Major Outcomes in Elderly Patients With Self-Management of Oral Anticoagulation (SPOG60+) (SPOG60+)
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|ClinicalTrials.gov Identifier: NCT00560911|
Recruitment Status : Completed
First Posted : November 20, 2007
Last Update Posted : November 20, 2007
Self-management is safe and reliable in patients with long-term oral anticoagulation (OAC). However, no study has yet assessed the safety and efficacy of OAC self-management in elderly patients with major thromboembolic and haemorrhagic complications as primary outcomes.
In this multi-centre, open, randomised controlled trial, patients aged 60 years or will be randomised into a self-management or routine care group and followed up for at least two years.
The primary hypothesis of the study is that self-management of oral anticoagulation is superior compared to routine control in terms of reducing thromboembolic events requiring hospitalisation and all major bleeding complications as the primary endpoint.
|Condition or disease||Intervention/treatment||Phase|
|Long-Term Oral Anticoagulated Patients||Behavioral: educational program for the self-management of OAC Behavioral: 1 hour education - afterwards physician leaded OAC control||Phase 4|
Oral anticoagulation (OAC) has been shown to be highly effective in preventing thromboembolic complications in patients for whom it is indicated. Numerous studies have documented that elderly patients seem to benefit most from OAC therapy. Atrial fibrillation (AF), the incidence of which increases with age and approaches 10% for individuals aged ≥ 80 years, carries the main risk for stroke, and among elderly patients without antithrombotic therapy,
Despite its proven benefit, numerous studies have reported reluctance in prescribing OAC due to a variety of barriers, especially in the elderly. Risk of haemorrhage, which is in fact twice as great in those over 70 years of age as in younger patients, is one of the major determinants of refusal to prescribe OAC therapy. The risk of stroke rises steeply in patients with atrial fibrillation when INR values are less than 1.8 and INR values greater than 4 to 5 are rapidly associated with increased bleeding rates. Due to relatively small therapeutic ranges, the reality is often that only a small percentage of the INR values have been found to be within the target range, which can be low as 29% of INR measurements, as seen in routine care patients prior to participation in a randomised self-management programme study.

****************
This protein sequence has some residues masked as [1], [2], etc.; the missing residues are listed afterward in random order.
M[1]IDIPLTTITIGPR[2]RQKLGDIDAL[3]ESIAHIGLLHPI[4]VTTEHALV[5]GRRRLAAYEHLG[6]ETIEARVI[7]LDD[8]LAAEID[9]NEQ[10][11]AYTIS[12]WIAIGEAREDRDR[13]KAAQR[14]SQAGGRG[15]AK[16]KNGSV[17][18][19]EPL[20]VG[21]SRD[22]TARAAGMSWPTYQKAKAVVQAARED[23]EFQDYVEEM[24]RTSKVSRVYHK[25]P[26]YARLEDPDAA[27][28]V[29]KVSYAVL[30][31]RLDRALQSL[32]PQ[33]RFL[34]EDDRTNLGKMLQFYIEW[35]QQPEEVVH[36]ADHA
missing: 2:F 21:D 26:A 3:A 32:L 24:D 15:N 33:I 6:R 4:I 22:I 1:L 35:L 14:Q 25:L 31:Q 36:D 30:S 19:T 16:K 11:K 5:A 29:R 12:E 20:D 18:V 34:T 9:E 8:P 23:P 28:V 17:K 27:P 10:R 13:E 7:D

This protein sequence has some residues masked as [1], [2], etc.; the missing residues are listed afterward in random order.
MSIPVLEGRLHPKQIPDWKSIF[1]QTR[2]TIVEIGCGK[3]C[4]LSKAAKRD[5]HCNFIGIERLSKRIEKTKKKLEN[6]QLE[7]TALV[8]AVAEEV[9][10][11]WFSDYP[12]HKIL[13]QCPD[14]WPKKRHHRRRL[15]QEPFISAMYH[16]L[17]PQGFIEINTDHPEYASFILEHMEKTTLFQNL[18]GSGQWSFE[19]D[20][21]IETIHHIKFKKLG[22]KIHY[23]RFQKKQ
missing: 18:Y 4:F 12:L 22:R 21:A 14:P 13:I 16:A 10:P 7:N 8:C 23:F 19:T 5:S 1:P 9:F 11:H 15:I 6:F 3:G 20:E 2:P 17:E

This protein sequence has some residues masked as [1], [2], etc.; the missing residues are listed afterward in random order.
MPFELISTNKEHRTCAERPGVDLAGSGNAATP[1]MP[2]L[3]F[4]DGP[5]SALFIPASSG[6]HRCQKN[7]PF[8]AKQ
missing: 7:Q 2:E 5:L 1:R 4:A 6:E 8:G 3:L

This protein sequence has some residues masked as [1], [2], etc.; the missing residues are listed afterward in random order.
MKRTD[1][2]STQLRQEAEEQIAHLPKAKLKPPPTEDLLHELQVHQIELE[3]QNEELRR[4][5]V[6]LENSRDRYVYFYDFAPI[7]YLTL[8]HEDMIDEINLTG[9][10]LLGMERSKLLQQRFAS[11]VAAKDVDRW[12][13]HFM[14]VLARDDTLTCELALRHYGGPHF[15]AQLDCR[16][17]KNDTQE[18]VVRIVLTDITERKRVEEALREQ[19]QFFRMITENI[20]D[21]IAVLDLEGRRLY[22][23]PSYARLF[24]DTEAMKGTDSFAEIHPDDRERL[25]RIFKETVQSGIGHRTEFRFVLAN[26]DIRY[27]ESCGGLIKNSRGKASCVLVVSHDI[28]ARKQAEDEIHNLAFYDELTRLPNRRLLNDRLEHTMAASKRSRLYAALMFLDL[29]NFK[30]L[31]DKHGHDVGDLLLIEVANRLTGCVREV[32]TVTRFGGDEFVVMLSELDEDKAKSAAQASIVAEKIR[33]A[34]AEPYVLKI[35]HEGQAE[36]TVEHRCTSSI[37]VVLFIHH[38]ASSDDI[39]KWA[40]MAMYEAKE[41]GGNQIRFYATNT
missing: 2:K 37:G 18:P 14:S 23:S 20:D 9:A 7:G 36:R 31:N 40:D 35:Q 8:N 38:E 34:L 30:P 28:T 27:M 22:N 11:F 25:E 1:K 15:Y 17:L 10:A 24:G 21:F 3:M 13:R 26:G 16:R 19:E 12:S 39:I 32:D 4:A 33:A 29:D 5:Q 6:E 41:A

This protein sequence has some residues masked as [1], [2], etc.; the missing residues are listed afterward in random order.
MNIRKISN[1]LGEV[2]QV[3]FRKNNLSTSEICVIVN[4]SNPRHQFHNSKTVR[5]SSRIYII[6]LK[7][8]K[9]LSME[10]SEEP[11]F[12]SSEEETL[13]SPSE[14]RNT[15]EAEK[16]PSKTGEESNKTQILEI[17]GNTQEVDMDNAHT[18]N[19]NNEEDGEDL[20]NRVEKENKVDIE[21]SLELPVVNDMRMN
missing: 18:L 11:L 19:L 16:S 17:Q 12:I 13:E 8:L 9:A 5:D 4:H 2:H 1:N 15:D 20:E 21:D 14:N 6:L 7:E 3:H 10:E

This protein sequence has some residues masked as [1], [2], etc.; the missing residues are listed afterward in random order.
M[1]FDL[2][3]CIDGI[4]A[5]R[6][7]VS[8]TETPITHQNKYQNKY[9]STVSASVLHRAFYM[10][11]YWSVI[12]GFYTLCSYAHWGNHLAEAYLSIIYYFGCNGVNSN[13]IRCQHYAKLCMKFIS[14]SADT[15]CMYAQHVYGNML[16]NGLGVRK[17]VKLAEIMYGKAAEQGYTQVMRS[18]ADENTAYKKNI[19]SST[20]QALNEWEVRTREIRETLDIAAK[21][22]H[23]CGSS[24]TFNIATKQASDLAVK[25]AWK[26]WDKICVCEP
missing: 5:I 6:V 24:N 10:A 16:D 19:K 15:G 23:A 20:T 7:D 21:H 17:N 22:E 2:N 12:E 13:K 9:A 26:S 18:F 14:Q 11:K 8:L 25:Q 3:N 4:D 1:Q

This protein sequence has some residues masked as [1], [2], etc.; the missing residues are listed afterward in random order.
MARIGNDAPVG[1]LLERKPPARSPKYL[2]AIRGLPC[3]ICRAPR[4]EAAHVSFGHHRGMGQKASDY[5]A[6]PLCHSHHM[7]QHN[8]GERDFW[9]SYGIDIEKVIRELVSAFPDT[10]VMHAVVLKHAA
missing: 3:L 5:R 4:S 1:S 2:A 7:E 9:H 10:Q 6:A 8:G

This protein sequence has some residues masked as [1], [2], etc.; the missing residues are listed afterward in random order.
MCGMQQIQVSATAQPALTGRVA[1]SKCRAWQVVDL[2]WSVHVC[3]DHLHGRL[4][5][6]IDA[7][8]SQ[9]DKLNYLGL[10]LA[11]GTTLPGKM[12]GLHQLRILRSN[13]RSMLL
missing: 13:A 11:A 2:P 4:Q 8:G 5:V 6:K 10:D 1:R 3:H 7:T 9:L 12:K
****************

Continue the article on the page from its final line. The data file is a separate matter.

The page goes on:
One way to improve OAC care is by introducing patients' self-management of OAC therapy. In this context it is important to differentiate between INR self-testing alone, and full self-management. Self-management includes self-adaptation of the anticoagulation treatment based on self-monitoring results after the patients have participated in a structured instruction and treatment programme.
Our study aims to provide answers to this important medical question by examining elderly patients receiving long-term anticoagulation treatment and randomised into self-management versus routine-care groups, with thromboembolic and haemorrhagic complications as primary outcomes.